Last Update: at 23:26

Before certification

FAA Administrator will pilot Boeing 737 Max himself

The Boeing 737 Max has a trust problem. The FAA, the aviation authority that originally certified the jet, also plays a role here. Administrator Steve Dickson wants to take countermeasures and pilot the aircraft himself.

Boeing

Boeing 737 Max: The Administrator of the Federal Aviation Administration will sit at the flight controls next week.

The recertification of the still grounded aircraft type is coming closer. After the US Federal Aviation Administration (FAA) carried out test flights with the Boeing 737 Max a while ago, the administrator of the authority, Steve Dickson, now wants to fly the 737 Max himself.

Next week, on Wednesday September 30, Dickson will be at the controls in the cockpit of the aircraft type, the agency told lawmakers. This is considered as a key symbolic step before the jet is allowed to take off again in the United States.

Previously with the Air Force and Delta

Steve Dickson has long experience with flying commercial aircraft. But he first started his career in the United States Air Force, where he flew the F-15 fighter jet. He then joined Delta Air Lines. During his time with the airline, he piloted Boeing 727, 737, 757 and 767, as well as Airbus A320. There he was also promoted to Senior Vice President, responsible for flight operations, including safety and pilot training. In March 2019, he became Administrator of the FAA.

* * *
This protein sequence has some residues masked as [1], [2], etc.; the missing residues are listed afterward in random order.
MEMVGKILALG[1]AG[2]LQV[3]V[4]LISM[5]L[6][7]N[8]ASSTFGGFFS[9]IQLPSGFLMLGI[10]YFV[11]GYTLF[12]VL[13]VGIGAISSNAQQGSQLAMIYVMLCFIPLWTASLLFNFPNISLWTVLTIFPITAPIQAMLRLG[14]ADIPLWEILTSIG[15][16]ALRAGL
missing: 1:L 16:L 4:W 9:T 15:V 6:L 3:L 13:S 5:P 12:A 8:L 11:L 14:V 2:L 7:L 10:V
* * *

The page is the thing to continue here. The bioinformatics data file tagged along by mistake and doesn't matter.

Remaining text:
Safety and pilot training are the two biggest issues at the Boeing 737 Max. Following the two crashes in October 2018 and March 2019, Boeing’s newest short- and medium-range jet had its certification revoked worldwide. Initially, the aircraft manufacturer promised a return to flight operations within a few months. But even 1.5 years later, the 737 Max is still standing on the ground. This could change soon, as both the FAA and the European EASA are currently working on recertification.

Regaining confidence

One of the problems the 737 Max will face when operations resume is its image problem. Many passengers will not trust the twice crashed aircraft even after successful recertification. This bad image is also felt by the FAA, because it is the agency that originally granted the aircraft type certification in the first place. Steve Dickson is well aware of this and has repeatedly promised to pilot the Max himself before it is allowed to fly again. Now, that promise looks to become a reality. Whether this will lead to more trust by passengers and pilots remains to be seen.

Thanks for stopping by. Aviation is a global business. That is why we want our news and insights to reach a global readership and why a selection of aeroTELEGRAPH articles will be available in English from now on. We are just starting off and will begin by offering one article per day. Of course we aim for more and plan on expanding our offer according to demand and our resources.
You can find all our news, insights and more on our German site.


The editorial staff reserves the right to moderate or shorten comments. Critical discussions are welcome. Abuse or comments with racist, sexist, off-topic, purely political or insulting content on the other hand will be discarded. There is no right to get a comment published. No correspondence is led regarding the decisions of the moderation.